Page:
Bullying policies lack bite

LMA CEO Andrew Henderson describes the findings as “staggering” and suggests “lack of managerial commitment” in addressing the issue.

“It suggests managers and leaders are not policing the policies,” Henderson says.

“A third of employees say they have observed bullying this year but surprisingly high 72 percent of leaders and 61 percent of managers don’t believe it is happening in their organisation,” he says. 

The research findings are based on responses from more than 4000 business people in Australia and New Zealand. LMA has been conducting the survey for 12 years. 

Amongst employees:
• 34 percent have observed bullying in the workplace (33 percent in 2006);
• 4 percent say they are currently being bullied (5 percent in 2006); and
• 15 percent say they have been victims at some stage (19 percent in 2006).

 When managers were canvassed for their views:
• 39 percent of them said they believe bullying is happening in their organisation (37 percent in 2006); and
• 92 percent of them said their organisation has policy to manage bullying (79 percent in 2006).

Of business leaders surveyed:
• 28 percent said they believe bullying is happening in their organisation (35 percent in 2006); and
• 87 percent said their organisation has policy to manage bullying (78 percent in 2006).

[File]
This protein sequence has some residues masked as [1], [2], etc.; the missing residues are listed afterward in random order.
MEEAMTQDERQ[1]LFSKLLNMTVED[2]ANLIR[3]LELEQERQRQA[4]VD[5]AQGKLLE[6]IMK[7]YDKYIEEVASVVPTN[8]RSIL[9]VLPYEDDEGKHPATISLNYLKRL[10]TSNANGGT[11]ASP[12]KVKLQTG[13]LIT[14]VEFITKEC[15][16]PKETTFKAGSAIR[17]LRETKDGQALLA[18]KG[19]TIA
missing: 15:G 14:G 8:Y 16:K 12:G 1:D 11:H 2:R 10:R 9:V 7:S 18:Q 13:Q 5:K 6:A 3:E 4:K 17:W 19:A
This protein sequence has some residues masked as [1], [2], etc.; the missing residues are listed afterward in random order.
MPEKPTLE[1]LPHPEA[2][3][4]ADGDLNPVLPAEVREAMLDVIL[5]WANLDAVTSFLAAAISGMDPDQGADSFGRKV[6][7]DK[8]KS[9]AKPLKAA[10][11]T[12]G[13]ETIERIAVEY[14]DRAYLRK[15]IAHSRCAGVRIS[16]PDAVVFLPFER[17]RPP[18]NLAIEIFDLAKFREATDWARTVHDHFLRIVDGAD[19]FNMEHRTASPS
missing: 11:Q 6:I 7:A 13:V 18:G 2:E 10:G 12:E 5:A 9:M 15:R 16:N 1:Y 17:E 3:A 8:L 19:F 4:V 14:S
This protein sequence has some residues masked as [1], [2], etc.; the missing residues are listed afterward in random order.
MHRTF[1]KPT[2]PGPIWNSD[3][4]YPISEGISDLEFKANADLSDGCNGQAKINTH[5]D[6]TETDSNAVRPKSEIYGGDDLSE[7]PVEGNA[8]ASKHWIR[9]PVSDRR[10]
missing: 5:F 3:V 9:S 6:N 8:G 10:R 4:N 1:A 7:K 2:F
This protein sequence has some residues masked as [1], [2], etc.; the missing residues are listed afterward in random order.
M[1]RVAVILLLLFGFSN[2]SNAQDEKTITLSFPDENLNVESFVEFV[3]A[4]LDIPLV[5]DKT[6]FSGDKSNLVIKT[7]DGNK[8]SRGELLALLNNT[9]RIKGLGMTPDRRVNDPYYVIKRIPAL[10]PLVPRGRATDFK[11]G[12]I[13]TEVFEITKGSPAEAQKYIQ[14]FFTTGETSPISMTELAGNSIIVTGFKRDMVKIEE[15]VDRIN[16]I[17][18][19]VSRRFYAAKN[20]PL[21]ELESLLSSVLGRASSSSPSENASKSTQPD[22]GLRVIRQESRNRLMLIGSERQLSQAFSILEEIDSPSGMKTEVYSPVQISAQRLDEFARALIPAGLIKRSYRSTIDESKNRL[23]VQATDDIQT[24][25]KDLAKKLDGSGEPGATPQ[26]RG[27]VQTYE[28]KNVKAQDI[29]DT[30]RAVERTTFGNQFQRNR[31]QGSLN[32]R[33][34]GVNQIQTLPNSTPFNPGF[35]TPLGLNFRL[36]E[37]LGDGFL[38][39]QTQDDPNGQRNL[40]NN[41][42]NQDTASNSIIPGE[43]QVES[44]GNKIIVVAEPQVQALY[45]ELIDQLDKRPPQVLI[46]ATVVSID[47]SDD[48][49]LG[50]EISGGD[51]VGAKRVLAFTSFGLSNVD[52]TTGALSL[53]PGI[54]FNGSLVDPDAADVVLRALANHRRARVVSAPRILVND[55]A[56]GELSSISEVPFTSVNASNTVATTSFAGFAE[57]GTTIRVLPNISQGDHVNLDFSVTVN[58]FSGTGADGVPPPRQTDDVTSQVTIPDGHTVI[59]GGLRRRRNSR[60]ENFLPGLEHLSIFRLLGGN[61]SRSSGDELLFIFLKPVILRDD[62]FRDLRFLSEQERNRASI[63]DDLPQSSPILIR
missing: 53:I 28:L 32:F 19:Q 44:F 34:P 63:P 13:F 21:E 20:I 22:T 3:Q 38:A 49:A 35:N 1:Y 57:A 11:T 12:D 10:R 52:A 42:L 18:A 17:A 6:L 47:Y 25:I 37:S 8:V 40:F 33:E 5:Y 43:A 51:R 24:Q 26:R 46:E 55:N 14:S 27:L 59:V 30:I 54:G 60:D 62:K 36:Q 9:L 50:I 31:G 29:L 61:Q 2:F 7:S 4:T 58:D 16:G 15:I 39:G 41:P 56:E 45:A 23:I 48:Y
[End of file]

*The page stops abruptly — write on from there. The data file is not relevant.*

When the Society for Human Resource Management (SHRM) released findings of its own similar survey on workplace bullying earlier this year it showed half of all organisations reported incidents of bullying in their workplace. 

The three most common outcomes of bullying incidents reported were decreased morale (68 percent), increased stress and/or depression levels (48 percent) and decreased trust among co-workers (45 percent). 

SHRM is the world’s largest HR management association. It has more than 250,000 members in over 140 countries.

Compared with two years earlier, most organisations indicated that incidents of bullying had either stayed the same (48 percent) or decreased in frequency (34 percent), while 18 percent reported an increase in frequency of bullying.

The most common bullying behaviours were verbal abuse (reported by 73 percent of respondents), malicious gossiping and/or spreading lies/rumors about workers (62 percent), and threats or intimidation (50 percent).

Just under half (44 percent) of respondents said their organisation had no formal (written, documented) workplace bullying policy and no plans to put one in place.

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